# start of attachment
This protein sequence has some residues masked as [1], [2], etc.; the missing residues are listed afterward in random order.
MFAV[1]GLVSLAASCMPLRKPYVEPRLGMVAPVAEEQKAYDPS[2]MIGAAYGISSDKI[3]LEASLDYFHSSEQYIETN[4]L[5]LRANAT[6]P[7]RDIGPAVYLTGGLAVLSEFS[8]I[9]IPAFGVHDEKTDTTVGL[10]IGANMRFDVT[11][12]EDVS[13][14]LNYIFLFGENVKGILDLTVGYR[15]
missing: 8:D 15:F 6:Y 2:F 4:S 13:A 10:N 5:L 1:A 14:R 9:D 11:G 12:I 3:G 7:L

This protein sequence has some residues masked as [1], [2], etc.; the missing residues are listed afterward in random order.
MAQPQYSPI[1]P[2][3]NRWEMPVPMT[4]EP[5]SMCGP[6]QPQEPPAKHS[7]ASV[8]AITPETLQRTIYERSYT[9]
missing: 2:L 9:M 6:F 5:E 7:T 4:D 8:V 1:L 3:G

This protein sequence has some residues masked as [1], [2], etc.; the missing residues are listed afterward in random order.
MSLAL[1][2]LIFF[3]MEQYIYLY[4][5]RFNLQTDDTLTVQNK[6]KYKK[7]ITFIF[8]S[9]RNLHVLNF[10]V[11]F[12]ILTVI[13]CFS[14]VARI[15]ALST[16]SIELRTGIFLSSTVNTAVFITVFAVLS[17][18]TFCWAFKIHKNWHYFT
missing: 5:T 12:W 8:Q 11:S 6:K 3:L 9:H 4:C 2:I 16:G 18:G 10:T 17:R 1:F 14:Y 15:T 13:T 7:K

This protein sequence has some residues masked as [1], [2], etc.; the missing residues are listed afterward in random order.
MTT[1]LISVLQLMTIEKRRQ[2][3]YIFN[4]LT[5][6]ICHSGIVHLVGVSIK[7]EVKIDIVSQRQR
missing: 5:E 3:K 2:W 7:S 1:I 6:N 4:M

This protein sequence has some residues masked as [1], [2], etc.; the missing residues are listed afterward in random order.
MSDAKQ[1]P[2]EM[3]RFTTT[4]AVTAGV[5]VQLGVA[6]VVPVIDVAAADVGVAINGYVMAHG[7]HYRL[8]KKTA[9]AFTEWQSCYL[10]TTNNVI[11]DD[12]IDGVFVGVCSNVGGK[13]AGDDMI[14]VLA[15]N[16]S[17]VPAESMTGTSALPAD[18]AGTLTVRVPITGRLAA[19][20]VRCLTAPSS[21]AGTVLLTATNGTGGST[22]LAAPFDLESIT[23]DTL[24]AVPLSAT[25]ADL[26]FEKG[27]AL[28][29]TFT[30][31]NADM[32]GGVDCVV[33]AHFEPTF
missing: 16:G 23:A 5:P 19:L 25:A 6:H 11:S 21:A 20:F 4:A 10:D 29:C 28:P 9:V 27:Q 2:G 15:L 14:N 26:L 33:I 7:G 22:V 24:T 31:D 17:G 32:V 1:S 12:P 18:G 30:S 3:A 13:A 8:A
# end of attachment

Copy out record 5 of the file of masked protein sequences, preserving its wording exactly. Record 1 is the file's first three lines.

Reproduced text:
This protein sequence has some residues masked as [1], [2], etc.; the missing residues are listed afterward in random order.
MSDAKQ[1]P[2]EM[3]RFTTT[4]AVTAGV[5]VQLGVA[6]VVPVIDVAAADVGVAINGYVMAHG[7]HYRL[8]KKTA[9]AFTEWQSCYL[10]TTNNVI[11]DD[12]IDGVFVGVCSNVGGK[13]AGDDMI[14]VLA[15]N[16]S[17]VPAESMTGTSALPAD[18]AGTLTVRVPITGRLAA[19][20]VRCLTAPSS[21]AGTVLLTATNGTGGST[22]LAAPFDLESIT[23]DTL[24]AVPLSAT[25]ADL[26]FEKG[27]AL[28][29]TFT[30][31]NADM[32]GGVDCVV[33]AHFEPTF
missing: 16:G 23:A 5:P 19:L 25:A 6:H 11:S 21:A 20:F 4:A 10:D 29:C 28:P 9:V 27:Q 2:G 15:L 14:N 26:L 33:I 7:G 22:V 24:T 31:D 17:G 32:V 1:S 12:P 18:G 30:S 3:A 13:A 8:A